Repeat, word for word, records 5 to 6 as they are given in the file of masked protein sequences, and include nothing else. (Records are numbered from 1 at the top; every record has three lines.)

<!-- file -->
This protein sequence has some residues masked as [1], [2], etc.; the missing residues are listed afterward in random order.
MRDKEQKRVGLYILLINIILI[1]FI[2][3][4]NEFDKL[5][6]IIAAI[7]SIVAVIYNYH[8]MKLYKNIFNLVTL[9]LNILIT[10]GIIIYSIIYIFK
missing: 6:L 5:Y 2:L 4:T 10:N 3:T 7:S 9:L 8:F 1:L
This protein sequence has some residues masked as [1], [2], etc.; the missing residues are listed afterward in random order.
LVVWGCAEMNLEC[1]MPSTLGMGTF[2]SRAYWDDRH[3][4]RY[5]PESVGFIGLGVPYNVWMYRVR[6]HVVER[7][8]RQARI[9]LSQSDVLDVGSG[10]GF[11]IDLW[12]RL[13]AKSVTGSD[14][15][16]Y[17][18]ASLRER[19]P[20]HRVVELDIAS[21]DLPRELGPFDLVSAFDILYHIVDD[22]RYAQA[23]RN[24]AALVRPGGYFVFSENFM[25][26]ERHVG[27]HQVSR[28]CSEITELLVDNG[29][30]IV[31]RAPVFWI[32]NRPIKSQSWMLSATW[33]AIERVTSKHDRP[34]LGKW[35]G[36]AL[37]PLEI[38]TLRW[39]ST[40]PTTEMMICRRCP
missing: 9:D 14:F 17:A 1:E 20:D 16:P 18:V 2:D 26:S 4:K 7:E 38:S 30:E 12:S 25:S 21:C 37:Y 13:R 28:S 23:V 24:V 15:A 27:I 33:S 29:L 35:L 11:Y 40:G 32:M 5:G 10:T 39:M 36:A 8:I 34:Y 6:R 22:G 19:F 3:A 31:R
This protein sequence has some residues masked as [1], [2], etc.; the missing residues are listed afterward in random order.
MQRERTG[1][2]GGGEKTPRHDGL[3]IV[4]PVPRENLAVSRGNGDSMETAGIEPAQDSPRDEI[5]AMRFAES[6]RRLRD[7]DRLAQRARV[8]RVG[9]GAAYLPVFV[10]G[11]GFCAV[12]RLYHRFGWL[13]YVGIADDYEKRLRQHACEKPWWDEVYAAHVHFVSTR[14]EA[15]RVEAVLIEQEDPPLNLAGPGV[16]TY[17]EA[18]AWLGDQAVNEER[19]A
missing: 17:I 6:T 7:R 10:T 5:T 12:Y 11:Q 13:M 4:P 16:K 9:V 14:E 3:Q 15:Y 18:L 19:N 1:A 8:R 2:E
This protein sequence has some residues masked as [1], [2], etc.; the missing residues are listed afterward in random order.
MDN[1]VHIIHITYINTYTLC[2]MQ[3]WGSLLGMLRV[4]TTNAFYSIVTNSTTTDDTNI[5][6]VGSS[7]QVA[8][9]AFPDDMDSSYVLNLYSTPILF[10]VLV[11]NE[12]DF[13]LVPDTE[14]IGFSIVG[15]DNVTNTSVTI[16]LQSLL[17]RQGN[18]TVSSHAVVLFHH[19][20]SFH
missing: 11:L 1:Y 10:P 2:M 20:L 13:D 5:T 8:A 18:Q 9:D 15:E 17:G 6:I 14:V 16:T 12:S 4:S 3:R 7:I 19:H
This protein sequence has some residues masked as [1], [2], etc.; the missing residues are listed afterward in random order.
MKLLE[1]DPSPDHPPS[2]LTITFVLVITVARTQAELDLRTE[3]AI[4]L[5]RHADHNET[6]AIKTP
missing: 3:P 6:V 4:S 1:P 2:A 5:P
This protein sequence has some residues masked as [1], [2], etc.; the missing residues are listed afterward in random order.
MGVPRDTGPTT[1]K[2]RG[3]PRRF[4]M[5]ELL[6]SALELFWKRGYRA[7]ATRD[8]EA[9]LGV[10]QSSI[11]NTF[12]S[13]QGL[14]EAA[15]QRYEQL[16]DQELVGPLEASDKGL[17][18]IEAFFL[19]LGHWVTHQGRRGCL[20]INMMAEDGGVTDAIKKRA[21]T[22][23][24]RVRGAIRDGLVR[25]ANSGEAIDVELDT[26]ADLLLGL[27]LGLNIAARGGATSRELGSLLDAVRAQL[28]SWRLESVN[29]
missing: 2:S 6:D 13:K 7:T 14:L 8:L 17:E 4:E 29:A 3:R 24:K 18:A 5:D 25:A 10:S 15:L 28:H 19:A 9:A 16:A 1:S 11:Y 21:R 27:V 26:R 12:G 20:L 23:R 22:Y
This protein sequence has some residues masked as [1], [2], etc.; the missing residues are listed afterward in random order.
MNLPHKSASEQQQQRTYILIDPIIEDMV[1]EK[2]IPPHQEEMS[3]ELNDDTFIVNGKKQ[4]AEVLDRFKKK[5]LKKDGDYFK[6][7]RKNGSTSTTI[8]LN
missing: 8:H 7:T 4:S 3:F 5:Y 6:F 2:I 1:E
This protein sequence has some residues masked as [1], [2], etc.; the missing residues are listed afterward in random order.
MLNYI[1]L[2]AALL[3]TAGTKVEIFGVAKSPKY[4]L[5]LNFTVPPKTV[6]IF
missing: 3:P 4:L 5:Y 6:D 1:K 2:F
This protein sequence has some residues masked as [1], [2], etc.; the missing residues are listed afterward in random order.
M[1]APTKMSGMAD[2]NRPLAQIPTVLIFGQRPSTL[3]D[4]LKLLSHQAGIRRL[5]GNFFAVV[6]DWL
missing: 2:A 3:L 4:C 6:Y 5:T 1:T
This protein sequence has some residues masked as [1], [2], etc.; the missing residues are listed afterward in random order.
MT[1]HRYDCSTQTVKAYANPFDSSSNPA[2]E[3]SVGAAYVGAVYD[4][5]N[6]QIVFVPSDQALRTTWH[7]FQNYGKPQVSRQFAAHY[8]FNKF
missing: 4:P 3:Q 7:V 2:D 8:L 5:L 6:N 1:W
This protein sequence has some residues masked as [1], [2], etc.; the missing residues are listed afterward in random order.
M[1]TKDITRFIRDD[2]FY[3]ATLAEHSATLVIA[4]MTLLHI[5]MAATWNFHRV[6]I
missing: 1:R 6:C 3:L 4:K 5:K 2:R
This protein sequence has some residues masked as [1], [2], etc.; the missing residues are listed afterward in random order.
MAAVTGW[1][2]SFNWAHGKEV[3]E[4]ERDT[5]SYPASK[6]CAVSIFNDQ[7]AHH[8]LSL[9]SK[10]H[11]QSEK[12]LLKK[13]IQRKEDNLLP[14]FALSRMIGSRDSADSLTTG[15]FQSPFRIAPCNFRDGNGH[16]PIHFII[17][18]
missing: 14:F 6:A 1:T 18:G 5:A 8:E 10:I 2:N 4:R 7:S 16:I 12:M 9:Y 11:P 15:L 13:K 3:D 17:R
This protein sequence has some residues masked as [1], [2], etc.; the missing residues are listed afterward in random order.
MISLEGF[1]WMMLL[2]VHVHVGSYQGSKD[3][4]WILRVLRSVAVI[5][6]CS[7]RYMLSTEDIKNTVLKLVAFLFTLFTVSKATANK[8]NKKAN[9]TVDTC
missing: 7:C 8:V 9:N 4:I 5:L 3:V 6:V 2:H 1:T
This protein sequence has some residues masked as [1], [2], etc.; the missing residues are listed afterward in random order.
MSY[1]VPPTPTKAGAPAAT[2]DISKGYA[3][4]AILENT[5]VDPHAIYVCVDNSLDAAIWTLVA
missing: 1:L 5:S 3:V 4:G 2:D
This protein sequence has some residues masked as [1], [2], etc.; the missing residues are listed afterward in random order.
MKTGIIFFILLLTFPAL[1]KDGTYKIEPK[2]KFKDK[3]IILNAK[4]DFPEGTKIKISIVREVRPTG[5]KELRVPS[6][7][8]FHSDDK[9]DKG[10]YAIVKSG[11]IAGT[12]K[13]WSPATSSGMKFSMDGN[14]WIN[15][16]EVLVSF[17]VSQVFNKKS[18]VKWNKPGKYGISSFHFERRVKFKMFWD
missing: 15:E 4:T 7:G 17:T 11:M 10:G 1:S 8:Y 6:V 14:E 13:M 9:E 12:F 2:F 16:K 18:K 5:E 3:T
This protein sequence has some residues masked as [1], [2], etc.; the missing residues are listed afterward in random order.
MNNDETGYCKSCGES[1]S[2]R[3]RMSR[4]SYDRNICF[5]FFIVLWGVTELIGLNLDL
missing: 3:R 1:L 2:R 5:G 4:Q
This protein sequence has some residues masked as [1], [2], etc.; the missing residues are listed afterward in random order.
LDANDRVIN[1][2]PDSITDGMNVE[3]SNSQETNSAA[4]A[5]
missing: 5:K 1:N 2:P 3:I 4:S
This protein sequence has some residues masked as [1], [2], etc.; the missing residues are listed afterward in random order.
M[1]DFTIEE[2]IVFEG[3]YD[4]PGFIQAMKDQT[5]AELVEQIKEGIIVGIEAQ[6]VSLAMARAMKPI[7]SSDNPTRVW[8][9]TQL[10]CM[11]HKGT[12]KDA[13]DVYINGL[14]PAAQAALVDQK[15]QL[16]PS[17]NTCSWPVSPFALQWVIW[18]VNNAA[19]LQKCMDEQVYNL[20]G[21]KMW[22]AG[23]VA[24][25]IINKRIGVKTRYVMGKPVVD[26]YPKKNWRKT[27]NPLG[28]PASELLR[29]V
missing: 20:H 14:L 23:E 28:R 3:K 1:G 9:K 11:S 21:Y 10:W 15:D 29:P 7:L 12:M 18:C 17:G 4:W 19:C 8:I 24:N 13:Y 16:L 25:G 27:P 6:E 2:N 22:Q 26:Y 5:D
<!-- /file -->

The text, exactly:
This protein sequence has some residues masked as [1], [2], etc.; the missing residues are listed afterward in random order.
MKLLE[1]DPSPDHPPS[2]LTITFVLVITVARTQAELDLRTE[3]AI[4]L[5]RHADHNET[6]AIKTP
missing: 3:P 6:V 4:S 1:P 2:A 5:P
This protein sequence has some residues masked as [1], [2], etc.; the missing residues are listed afterward in random order.
MGVPRDTGPTT[1]K[2]RG[3]PRRF[4]M[5]ELL[6]SALELFWKRGYRA[7]ATRD[8]EA[9]LGV[10]QSSI[11]NTF[12]S[13]QGL[14]EAA[15]QRYEQL[16]DQELVGPLEASDKGL[17][18]IEAFFL[19]LGHWVTHQGRRGCL[20]INMMAEDGGVTDAIKKRA[21]T[22][23][24]RVRGAIRDGLVR[25]ANSGEAIDVELDT[26]ADLLLGL[27]LGLNIAARGGATSRELGSLLDAVRAQL[28]SWRLESVN[29]
missing: 2:S 6:D 13:K 7:T 14:L 8:L 17:E 4:E 29:A 3:R 24:K 18:A 5:D 25:A 10:S 15:L 28:H 19:A 9:A 16:A 1:S 11:Y 21:R 27:V 26:R 12:G 20:L 23:R 22:Y